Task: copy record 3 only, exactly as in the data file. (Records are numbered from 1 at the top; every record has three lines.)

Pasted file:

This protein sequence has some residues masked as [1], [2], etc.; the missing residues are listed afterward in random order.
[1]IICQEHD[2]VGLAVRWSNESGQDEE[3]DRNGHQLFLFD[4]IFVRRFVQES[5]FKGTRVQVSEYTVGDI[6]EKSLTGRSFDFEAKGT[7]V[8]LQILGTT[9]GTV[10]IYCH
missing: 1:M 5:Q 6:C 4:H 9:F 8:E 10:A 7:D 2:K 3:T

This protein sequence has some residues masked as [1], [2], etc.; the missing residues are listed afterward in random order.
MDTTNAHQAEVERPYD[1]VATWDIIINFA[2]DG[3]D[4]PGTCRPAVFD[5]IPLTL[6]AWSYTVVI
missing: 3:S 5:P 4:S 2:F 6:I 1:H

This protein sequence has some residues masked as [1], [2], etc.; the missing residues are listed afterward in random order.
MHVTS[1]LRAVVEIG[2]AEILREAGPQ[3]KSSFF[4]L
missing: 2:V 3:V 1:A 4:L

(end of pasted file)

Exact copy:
This protein sequence has some residues masked as [1], [2], etc.; the missing residues are listed afterward in random order.
MHVTS[1]LRAVVEIG[2]AEILREAGPQ[3]KSSFF[4]L
missing: 2:V 3:V 1:A 4:L